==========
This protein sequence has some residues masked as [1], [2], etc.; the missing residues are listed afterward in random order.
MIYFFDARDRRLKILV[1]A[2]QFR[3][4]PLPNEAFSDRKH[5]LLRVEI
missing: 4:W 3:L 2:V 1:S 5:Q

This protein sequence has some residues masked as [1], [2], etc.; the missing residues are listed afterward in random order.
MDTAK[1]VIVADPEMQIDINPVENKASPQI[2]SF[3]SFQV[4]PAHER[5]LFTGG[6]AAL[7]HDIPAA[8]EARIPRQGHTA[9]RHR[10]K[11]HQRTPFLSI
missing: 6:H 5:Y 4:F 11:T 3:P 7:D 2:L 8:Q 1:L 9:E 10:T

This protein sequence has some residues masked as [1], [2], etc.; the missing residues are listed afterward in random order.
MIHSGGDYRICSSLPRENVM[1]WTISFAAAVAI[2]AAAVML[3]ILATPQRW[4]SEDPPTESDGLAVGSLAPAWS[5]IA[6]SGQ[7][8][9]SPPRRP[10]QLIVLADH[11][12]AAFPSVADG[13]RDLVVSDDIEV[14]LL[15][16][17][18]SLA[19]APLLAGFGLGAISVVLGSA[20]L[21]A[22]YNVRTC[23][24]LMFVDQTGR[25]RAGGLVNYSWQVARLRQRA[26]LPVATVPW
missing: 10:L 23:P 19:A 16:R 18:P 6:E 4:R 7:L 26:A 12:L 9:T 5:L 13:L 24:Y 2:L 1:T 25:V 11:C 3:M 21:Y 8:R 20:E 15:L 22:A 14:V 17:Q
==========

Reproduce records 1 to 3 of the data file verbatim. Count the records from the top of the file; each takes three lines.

This protein sequence has some residues masked as [1], [2], etc.; the missing residues are listed afterward in random order.
MIYFFDARDRRLKILV[1]A[2]QFR[3][4]PLPNEAFSDRKH[5]LLRVEI
missing: 4:W 3:L 2:V 1:S 5:Q

This protein sequence has some residues masked as [1], [2], etc.; the missing residues are listed afterward in random order.
MDTAK[1]VIVADPEMQIDINPVENKASPQI[2]SF[3]SFQV[4]PAHER[5]LFTGG[6]AAL[7]HDIPAA[8]EARIPRQGHTA[9]RHR[10]K[11]HQRTPFLSI
missing: 6:H 5:Y 4:F 11:T 3:P 7:D 2:L 8:Q 1:L 9:E 10:T

This protein sequence has some residues masked as [1], [2], etc.; the missing residues are listed afterward in random order.
MIHSGGDYRICSSLPRENVM[1]WTISFAAAVAI[2]AAAVML[3]ILATPQRW[4]SEDPPTESDGLAVGSLAPAWS[5]IA[6]SGQ[7][8][9]SPPRRP[10]QLIVLADH[11][12]AAFPSVADG[13]RDLVVSDDIEV[14]LL[15][16][17][18]SLA[19]APLLAGFGLGAISVVLGSA[20]L[21]A[22]YNVRTC[23][24]LMFVDQTGR[25]RAGGLVNYSWQVARLRQRA[26]LPVATVPW
missing: 10:L 23:P 19:A 16:R 18:P 6:E 4:R 7:L 26:A 12:L 9:T 5:L 13:L 24:Y 2:L 1:T 25:V 11:C 3:M 21:Y 8:R 20:E 15:L 22:A 14:V 17:Q